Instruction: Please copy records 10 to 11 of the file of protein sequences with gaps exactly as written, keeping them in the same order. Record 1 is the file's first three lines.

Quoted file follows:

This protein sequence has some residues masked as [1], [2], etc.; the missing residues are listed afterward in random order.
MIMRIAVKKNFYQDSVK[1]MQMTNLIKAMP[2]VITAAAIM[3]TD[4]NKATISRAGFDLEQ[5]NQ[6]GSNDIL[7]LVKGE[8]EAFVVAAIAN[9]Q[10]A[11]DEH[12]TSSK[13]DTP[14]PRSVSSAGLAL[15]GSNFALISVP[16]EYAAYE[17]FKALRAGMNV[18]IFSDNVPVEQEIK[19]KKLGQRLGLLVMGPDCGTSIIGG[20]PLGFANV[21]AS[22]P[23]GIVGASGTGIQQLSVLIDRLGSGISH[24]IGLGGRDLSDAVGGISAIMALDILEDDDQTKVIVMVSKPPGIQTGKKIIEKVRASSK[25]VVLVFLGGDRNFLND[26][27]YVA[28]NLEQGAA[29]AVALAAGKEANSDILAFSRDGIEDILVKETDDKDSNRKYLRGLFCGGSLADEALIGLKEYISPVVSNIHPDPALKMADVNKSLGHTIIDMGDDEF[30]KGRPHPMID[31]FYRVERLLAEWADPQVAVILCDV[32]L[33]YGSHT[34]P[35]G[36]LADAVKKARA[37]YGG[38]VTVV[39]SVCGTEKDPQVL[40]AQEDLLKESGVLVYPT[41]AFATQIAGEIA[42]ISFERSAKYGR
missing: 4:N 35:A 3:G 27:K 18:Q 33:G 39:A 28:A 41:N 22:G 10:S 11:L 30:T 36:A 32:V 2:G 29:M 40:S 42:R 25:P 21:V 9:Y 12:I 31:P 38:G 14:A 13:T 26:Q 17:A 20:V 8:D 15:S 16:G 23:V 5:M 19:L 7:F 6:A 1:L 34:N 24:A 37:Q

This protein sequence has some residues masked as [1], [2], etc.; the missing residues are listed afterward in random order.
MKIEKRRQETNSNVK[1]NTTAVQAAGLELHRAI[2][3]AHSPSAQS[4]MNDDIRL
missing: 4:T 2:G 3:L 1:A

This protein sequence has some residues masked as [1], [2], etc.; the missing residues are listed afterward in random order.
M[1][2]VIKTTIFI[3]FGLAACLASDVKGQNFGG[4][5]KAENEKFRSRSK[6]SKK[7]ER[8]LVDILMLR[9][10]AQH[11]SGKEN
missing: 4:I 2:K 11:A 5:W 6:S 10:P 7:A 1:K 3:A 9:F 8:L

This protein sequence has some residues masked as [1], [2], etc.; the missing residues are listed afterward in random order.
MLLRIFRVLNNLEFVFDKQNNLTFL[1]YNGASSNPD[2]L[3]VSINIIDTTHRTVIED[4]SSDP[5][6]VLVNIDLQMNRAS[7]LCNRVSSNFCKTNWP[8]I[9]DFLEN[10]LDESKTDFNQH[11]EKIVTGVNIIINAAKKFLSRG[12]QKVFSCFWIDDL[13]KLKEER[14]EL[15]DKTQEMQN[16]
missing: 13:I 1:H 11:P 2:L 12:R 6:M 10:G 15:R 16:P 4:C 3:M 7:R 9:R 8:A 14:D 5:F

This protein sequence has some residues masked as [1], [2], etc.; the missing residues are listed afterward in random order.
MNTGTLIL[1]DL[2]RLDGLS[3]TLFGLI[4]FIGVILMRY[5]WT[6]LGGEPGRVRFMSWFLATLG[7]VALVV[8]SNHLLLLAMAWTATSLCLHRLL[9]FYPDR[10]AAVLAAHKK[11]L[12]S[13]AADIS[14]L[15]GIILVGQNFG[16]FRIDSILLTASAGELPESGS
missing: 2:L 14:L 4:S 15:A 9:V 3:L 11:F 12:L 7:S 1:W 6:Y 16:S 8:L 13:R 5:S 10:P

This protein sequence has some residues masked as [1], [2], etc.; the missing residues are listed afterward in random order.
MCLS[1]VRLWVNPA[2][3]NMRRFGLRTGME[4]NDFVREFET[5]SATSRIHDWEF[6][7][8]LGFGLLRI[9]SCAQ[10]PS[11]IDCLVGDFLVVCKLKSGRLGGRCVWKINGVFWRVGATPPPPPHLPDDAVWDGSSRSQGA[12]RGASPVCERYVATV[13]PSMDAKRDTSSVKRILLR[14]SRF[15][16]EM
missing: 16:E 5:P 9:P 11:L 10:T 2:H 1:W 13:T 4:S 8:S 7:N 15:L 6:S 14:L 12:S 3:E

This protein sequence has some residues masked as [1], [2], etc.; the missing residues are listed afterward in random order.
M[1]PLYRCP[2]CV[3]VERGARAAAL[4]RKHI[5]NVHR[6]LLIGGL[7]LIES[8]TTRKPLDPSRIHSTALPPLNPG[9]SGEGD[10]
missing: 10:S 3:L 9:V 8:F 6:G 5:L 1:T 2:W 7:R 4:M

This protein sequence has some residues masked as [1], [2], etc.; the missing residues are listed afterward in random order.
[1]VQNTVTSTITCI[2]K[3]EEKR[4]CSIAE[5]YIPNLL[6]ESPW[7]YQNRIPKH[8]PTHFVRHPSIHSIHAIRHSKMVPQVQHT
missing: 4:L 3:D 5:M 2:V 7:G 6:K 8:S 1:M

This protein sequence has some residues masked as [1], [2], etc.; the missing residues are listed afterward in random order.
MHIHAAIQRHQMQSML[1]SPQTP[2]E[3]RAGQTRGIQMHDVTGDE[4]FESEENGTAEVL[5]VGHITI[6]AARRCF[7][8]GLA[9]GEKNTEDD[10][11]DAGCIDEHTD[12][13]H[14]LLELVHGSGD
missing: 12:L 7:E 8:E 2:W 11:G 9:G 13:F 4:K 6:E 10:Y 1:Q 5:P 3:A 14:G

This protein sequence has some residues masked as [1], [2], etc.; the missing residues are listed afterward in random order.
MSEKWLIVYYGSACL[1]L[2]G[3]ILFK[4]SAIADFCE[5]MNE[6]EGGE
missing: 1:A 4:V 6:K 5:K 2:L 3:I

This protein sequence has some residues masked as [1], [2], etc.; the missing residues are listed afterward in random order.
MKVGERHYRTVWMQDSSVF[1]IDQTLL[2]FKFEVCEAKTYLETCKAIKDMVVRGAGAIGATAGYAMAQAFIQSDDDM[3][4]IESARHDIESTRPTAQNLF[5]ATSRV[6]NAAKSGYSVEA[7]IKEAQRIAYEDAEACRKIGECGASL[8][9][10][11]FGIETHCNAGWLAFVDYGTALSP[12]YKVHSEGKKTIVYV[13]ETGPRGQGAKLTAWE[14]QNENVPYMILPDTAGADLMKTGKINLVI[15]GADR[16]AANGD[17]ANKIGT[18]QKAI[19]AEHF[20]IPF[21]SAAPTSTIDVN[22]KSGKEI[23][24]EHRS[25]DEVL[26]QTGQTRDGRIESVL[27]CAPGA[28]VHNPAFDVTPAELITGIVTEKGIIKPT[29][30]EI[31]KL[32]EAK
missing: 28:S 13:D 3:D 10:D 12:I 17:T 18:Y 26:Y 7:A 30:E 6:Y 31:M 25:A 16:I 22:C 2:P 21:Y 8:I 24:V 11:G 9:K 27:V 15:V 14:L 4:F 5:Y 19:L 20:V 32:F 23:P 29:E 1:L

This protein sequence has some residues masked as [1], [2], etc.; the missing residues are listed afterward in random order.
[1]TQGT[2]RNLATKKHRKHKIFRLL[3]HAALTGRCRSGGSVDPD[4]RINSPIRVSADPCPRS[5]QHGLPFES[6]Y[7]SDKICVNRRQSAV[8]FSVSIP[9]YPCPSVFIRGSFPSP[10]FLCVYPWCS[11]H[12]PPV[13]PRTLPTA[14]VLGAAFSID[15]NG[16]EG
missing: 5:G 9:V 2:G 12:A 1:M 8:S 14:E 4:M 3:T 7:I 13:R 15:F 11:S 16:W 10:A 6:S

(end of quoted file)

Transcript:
This protein sequence has some residues masked as [1], [2], etc.; the missing residues are listed afterward in random order.
MSEKWLIVYYGSACL[1]L[2]G[3]ILFK[4]SAIADFCE[5]MNE[6]EGGE
missing: 1:A 4:V 6:K 5:K 2:L 3:I

This protein sequence has some residues masked as [1], [2], etc.; the missing residues are listed afterward in random order.
MKVGERHYRTVWMQDSSVF[1]IDQTLL[2]FKFEVCEAKTYLETCKAIKDMVVRGAGAIGATAGYAMAQAFIQSDDDM[3][4]IESARHDIESTRPTAQNLF[5]ATSRV[6]NAAKSGYSVEA[7]IKEAQRIAYEDAEACRKIGECGASL[8][9][10][11]FGIETHCNAGWLAFVDYGTALSP[12]YKVHSEGKKTIVYV[13]ETGPRGQGAKLTAWE[14]QNENVPYMILPDTAGADLMKTGKINLVI[15]GADR[16]AANGD[17]ANKIGT[18]QKAI[19]AEHF[20]IPF[21]SAAPTSTIDVN[22]KSGKEI[23][24]EHRS[25]DEVL[26]QTGQTRDGRIESVL[27]CAPGA[28]VHNPAFDVTPAELITGIVTEKGIIKPT[29][30]EI[31]KL[32]EAK
missing: 28:S 13:D 3:D 10:D 12:I 17:T 18:Y 26:Y 7:A 30:E 6:Y 31:M 25:A 16:I 22:C 2:P 21:Y 8:I 24:V 11:G 9:K 27:V 15:V 14:L 4:F 5:Y 19:L 20:V 32:F 23:P 29:E 1:L